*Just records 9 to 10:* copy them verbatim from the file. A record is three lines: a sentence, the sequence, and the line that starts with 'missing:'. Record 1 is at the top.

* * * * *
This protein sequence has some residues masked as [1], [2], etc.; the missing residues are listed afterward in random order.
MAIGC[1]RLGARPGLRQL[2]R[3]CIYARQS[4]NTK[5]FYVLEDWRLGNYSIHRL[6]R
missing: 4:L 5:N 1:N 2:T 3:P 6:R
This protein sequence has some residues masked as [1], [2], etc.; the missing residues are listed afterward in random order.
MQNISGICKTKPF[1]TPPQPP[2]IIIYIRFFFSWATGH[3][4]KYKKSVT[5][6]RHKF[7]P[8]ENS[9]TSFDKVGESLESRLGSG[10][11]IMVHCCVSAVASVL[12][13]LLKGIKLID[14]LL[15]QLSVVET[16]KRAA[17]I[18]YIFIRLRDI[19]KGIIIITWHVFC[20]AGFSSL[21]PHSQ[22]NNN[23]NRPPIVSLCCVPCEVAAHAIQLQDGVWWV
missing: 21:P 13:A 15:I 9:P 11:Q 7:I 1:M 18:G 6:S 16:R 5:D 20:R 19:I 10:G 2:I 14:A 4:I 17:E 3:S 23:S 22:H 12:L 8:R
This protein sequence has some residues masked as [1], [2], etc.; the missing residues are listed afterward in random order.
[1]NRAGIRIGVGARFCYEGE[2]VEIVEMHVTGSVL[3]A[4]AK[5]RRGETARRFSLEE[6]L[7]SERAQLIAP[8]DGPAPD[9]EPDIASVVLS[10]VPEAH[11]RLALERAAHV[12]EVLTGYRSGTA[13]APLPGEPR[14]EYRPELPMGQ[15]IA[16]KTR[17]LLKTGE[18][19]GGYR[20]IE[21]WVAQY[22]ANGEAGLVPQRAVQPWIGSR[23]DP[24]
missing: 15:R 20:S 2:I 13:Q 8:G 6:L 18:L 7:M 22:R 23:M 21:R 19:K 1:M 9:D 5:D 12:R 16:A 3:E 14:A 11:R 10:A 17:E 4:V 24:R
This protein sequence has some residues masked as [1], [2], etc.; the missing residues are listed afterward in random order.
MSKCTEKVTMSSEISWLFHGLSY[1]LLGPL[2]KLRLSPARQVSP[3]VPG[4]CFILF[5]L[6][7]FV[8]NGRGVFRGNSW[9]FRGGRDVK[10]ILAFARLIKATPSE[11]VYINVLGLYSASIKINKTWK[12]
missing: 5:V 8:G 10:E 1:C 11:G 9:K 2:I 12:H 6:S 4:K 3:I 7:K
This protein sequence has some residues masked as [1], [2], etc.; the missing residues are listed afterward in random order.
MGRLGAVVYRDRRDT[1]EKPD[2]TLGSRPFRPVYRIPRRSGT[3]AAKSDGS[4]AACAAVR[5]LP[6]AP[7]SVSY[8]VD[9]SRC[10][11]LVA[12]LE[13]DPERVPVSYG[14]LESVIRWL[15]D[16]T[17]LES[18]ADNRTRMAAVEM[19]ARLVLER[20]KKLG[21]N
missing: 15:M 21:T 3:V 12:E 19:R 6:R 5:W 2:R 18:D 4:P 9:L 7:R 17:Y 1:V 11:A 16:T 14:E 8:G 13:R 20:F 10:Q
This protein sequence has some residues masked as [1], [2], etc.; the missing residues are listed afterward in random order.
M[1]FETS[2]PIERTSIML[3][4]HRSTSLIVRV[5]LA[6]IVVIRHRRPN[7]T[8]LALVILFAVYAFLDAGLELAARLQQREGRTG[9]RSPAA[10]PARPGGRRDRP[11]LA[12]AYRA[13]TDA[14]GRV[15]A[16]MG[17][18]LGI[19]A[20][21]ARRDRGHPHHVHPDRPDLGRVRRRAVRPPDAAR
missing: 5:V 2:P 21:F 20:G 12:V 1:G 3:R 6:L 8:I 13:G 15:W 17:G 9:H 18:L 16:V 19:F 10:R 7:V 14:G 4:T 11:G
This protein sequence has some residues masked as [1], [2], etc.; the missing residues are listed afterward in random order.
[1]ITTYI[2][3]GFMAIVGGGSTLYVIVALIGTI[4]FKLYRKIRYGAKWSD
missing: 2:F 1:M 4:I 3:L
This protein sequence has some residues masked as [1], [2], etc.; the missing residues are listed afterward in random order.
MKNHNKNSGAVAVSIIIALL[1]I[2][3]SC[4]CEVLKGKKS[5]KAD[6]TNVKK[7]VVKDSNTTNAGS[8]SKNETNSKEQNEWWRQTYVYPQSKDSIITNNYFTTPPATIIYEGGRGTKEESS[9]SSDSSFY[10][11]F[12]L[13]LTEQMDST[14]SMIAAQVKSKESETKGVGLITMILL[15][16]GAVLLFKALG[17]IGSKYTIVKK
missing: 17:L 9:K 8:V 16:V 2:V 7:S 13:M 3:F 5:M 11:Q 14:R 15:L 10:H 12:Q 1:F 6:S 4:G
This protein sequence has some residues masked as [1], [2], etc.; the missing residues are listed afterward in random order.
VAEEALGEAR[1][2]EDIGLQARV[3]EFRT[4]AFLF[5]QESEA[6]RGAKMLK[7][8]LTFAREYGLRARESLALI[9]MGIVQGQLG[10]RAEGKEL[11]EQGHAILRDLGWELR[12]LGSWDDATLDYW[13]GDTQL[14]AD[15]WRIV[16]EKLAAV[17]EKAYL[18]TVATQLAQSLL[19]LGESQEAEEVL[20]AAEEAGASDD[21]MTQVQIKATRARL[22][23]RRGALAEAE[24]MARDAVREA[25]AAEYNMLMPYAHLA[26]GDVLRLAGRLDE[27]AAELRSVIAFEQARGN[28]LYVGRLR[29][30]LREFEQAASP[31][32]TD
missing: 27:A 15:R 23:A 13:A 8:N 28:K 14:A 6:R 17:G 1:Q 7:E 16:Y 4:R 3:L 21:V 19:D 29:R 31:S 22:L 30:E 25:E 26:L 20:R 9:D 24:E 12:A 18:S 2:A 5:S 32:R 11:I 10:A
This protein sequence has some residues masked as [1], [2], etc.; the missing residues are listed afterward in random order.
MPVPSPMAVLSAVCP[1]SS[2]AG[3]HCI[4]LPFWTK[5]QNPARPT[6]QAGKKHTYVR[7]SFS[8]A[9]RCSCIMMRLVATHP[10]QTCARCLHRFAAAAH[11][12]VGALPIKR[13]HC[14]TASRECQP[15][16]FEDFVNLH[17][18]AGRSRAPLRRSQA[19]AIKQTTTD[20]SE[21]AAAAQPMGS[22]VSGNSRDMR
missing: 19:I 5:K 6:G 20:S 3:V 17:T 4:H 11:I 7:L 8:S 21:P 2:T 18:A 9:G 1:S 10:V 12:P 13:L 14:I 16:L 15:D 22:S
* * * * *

This protein sequence has some residues masked as [1], [2], etc.; the missing residues are listed afterward in random order.
VAEEALGEAR[1][2]EDIGLQARV[3]EFRT[4]AFLF[5]QESEA[6]RGAKMLK[7][8]LTFAREYGLRARESLALI[9]MGIVQGQLG[10]RAEGKEL[11]EQGHAILRDLGWELR[12]LGSWDDATLDYW[13]GDTQL[14]AD[15]WRIV[16]EKLAAV[17]EKAYL[18]TVATQLAQSLL[19]LGESQEAEEVL[20]AAEEAGASDD[21]MTQVQIKATRARL[22][23]RRGALAEAE[24]MARDAVREA[25]AAEYNMLMPYAHLA[26]GDVLRLAGRLDE[27]AAELRSVIAFEQARGN[28]LYVGRLR[29][30]LREFEQAASP[31][32]TD
missing: 27:A 15:R 23:A 13:A 8:N 28:K 14:A 6:R 17:G 1:Q 7:E 16:Y 4:R 3:L 21:V 19:D 29:R 31:S 22:L 30:E 25:E 26:L 20:R 9:D 24:E 12:A 18:S 2:A 5:S 32:R 11:I 10:A
This protein sequence has some residues masked as [1], [2], etc.; the missing residues are listed afterward in random order.
MPVPSPMAVLSAVCP[1]SS[2]AG[3]HCI[4]LPFWTK[5]QNPARPT[6]QAGKKHTYVR[7]SFS[8]A[9]RCSCIMMRLVATHP[10]QTCARCLHRFAAAAH[11][12]VGALPIKR[13]HC[14]TASRECQP[15][16]FEDFVNLH[17][18]AGRSRAPLRRSQA[19]AIKQTTTD[20]SE[21]AAAAQPMGS[22]VSGNSRDMR
missing: 19:I 5:K 6:G 20:S 3:V 17:T 4:H 11:I 7:L 8:S 21:P 2:T 18:A 9:G 1:S 10:V 12:P 13:L 14:I 16:L 15:D 22:S